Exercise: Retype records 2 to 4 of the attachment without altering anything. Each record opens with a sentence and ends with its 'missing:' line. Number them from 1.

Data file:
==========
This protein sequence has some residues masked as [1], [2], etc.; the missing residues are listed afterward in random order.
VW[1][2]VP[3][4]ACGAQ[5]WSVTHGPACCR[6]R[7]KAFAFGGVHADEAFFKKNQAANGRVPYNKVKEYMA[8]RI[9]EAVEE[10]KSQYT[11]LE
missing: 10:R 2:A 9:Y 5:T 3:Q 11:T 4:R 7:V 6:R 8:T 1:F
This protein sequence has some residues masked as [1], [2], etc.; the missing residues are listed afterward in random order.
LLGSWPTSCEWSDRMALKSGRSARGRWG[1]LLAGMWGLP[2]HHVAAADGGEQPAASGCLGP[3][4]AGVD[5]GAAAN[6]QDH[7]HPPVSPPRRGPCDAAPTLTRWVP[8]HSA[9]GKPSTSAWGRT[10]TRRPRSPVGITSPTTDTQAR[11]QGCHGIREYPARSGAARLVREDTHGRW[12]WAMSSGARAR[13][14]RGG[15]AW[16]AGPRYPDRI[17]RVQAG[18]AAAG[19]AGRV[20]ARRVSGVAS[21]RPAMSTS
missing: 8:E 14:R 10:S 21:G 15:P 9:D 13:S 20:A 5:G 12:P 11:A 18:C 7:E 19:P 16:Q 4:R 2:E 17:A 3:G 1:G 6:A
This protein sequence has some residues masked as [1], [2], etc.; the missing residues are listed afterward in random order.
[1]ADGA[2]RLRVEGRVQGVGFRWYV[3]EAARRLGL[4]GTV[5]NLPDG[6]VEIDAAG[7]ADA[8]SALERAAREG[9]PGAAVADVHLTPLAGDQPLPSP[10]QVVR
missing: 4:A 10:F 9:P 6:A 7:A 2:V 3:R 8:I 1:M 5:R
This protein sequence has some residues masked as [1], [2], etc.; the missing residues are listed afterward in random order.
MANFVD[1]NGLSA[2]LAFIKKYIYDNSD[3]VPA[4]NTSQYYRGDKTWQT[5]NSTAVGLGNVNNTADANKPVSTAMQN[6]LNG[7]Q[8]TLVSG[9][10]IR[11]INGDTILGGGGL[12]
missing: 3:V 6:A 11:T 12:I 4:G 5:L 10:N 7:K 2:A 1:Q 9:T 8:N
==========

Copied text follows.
This protein sequence has some residues masked as [1], [2], etc.; the missing residues are listed afterward in random order.
LLGSWPTSCEWSDRMALKSGRSARGRWG[1]LLAGMWGLP[2]HHVAAADGGEQPAASGCLGP[3][4]AGVD[5]GAAAN[6]QDH[7]HPPVSPPRRGPCDAAPTLTRWVP[8]HSA[9]GKPSTSAWGRT[10]TRRPRSPVGITSPTTDTQAR[11]QGCHGIREYPARSGAARLVREDTHGRW[12]WAMSSGARAR[13][14]RGG[15]AW[16]AGPRYPDRI[17]RVQAG[18]AAAG[19]AGRV[20]ARRVSGVAS[21]RPAMSTS
missing: 8:E 14:R 10:S 21:G 15:P 9:D 13:S 20:A 5:G 12:P 11:A 18:C 7:E 19:P 16:Q 4:R 2:E 17:A 3:G 1:G 6:A
This protein sequence has some residues masked as [1], [2], etc.; the missing residues are listed afterward in random order.
[1]ADGA[2]RLRVEGRVQGVGFRWYV[3]EAARRLGL[4]GTV[5]NLPDG[6]VEIDAAG[7]ADA[8]SALERAAREG[9]PGAAVADVHLTPLAGDQPLPSP[10]QVVR
missing: 4:A 10:F 9:P 6:A 7:A 2:V 3:R 8:I 1:M 5:R
This protein sequence has some residues masked as [1], [2], etc.; the missing residues are listed afterward in random order.
MANFVD[1]NGLSA[2]LAFIKKYIYDNSD[3]VPA[4]NTSQYYRGDKTWQT[5]NSTAVGLGNVNNTADANKPVSTAMQN[6]LNG[7]Q[8]TLVSG[9][10]IR[11]INGDTILGGGGL[12]
missing: 3:V 6:A 11:T 12:I 4:G 5:L 10:N 7:K 2:A 1:Q 9:T 8:N